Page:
When I was working as an employment practitioner, I had several job seekers who fit into one or more of the following categories when it came to resisting employment.
Not very motivated to work.
Had lost all confidence from constant rejection.
Perceived that they were better off staying on welfare.
Anxious about being in employment.
Fixated on unrealistic job roles.
Now number 5 was very common. I remember one job seeker in particular. This was when I was working in welfare to work in the UK. This woman *Sarah had been out of work for about 4 years. Previously she was a HR manager of a large corporation but lost her job due to a drink driving incident. For 4 years she was getting a lot of knock backs. You can say throughout that time also became depressed and more dependent on alcohol. Also, unfortunately during that time, her marriage broke down. However, through therapy and various forms of external interventions, she eventually became job ready. But with the growing gap on her resume, combined with a criminal record, she was still facing rejection. And the problem was that Sarah was resistant to taking on a lower paying job as she was adamant that she won’t work for below a specific figure. Eventually, Sarah lowered her resistance and took a role at a medium sized company (at much lower pay) as a learning administrator. This role did not include a background check and because it was a part of the HR division, had a clear career path into HR assistant and eventually HR manager opportunities.
Here are a few things that I was able to do to help many job seekers like Sarah open themselves up for work opportunities no matter what type of resistance they had.
1. Built a connection
It’s common knowledge that rapport is a critical element of influence. So, from the first meeting I built a connection with Sarah. I treated her as an equal, showed respect and recognised all of her achievements and experience. She wanted someone to listen to her, so I attentively made her feel heard about her wants, desires, complaints, and frustrations. I empathised with her story. Sarah trusted my advice and guidance. However, I also established the expectations and her obligations based on the job seeker contractual agreement.
2. Understand what motivates them
Early on, I understood what motivated Sarah. It was about having the security that she had previously. But most importantly, been a good role model for her 12-year-old daughter. She wanted to build again, and owning her own home was important to her. Also, another thing that motivated her was not having to be at the mercy of a landlord. At the time she was living in a tiny studio in a neighbourhood that had a high crime rate. So, we constantly spoke about her goals for the future that had nothing to do with work, but everything to do with the life she envisioned. I got her to visualise a compelling future of how life would be when she had her own home again. A future where she felt accomplished, secure, and safe.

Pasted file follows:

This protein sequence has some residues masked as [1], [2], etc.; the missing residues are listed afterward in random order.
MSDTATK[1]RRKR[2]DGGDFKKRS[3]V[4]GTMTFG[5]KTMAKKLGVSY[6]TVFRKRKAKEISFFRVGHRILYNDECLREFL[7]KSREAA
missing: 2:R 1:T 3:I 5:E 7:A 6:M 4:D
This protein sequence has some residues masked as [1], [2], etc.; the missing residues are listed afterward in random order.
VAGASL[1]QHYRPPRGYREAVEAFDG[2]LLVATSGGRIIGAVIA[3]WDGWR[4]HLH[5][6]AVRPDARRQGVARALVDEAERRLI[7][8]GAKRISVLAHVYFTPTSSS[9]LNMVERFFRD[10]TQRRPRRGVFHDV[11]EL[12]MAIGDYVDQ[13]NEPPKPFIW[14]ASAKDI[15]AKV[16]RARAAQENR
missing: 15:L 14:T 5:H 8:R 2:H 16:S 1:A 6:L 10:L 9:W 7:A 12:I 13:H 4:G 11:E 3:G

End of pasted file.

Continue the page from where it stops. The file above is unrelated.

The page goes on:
3. Ask questions and listen
You are more likely to influence people when they are talking. Unless you’re teaching a person something or advising them on an issue that you have expertise in, they should be doing at least 70% of the talking. When I wanted to help Sarah set goals or even take action, I rarely advised her, but took her on a thinking journey. I asked her coaching questions so she can be the one who creates her own insights and decides what actions she was going to take. I not only asked her about what she wanted, but why she wanted something and her plan to get there.
4. Create a backwards career plan
Many times, when a job seeker does agree to take on a plan B job, they have to be able to see that there will be some type of career progression. So, help them set a plan which includes their ultimate goal, and work backwards in how that path will lead to their dream job. For example, when working with Sarah we established that working in the HR department as a learning administrator will help her get her foot in the door, build relationships, close the growing gap on her CV and ultimately lead to a HR manager role. Also, one more thing worth mentioning, sharing stories of other people who went through a similar situation, but now had their dream job is also helpful.
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